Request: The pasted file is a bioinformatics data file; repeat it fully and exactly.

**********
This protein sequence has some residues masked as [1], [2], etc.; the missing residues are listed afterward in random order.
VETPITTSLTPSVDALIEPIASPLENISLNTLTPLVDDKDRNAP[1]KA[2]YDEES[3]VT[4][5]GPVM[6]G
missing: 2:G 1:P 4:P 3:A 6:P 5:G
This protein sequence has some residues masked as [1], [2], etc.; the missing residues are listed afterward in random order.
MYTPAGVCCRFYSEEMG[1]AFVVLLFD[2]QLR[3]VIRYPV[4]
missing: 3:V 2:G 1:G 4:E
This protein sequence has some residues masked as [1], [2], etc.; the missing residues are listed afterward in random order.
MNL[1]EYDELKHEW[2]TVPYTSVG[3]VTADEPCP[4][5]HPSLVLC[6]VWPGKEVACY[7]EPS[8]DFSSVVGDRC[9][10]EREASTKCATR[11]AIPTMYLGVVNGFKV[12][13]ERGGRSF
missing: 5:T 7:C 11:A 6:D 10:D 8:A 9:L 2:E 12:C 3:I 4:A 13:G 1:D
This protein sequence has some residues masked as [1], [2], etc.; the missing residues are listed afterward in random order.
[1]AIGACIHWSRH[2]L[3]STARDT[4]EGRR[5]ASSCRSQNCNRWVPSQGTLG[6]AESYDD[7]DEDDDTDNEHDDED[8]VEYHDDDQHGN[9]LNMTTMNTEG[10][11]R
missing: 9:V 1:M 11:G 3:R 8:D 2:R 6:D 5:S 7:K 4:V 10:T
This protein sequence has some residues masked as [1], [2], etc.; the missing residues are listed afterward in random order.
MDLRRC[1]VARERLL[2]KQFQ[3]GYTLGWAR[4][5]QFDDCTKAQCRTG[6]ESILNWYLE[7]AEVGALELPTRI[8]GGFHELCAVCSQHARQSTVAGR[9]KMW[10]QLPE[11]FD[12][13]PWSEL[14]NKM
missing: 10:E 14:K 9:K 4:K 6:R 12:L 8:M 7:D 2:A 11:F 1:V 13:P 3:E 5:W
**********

This protein sequence has some residues masked as [1], [2], etc.; the missing residues are listed afterward in random order.
VETPITTSLTPSVDALIEPIASPLENISLNTLTPLVDDKDRNAP[1]KA[2]YDEES[3]VT[4][5]GPVM[6]G
missing: 2:G 1:P 4:P 3:A 6:P 5:G
This protein sequence has some residues masked as [1], [2], etc.; the missing residues are listed afterward in random order.
MYTPAGVCCRFYSEEMG[1]AFVVLLFD[2]QLR[3]VIRYPV[4]
missing: 3:V 2:G 1:G 4:E
This protein sequence has some residues masked as [1], [2], etc.; the missing residues are listed afterward in random order.
MNL[1]EYDELKHEW[2]TVPYTSVG[3]VTADEPCP[4][5]HPSLVLC[6]VWPGKEVACY[7]EPS[8]DFSSVVGDRC[9][10]EREASTKCATR[11]AIPTMYLGVVNGFKV[12][13]ERGGRSF
missing: 5:T 7:C 11:A 6:D 10:D 8:A 9:L 2:E 12:C 3:I 4:A 13:G 1:D
This protein sequence has some residues masked as [1], [2], etc.; the missing residues are listed afterward in random order.
[1]AIGACIHWSRH[2]L[3]STARDT[4]EGRR[5]ASSCRSQNCNRWVPSQGTLG[6]AESYDD[7]DEDDDTDNEHDDED[8]VEYHDDDQHGN[9]LNMTTMNTEG[10][11]R
missing: 9:V 1:M 11:G 3:R 8:D 2:R 6:D 5:S 7:K 4:V 10:T
This protein sequence has some residues masked as [1], [2], etc.; the missing residues are listed afterward in random order.
MDLRRC[1]VARERLL[2]KQFQ[3]GYTLGWAR[4][5]QFDDCTKAQCRTG[6]ESILNWYLE[7]AEVGALELPTRI[8]GGFHELCAVCSQHARQSTVAGR[9]KMW[10]QLPE[11]FD[12][13]PWSEL[14]NKM
missing: 10:E 14:K 9:K 4:K 6:R 12:L 8:M 7:D 2:A 11:F 1:V 13:P 3:E 5:W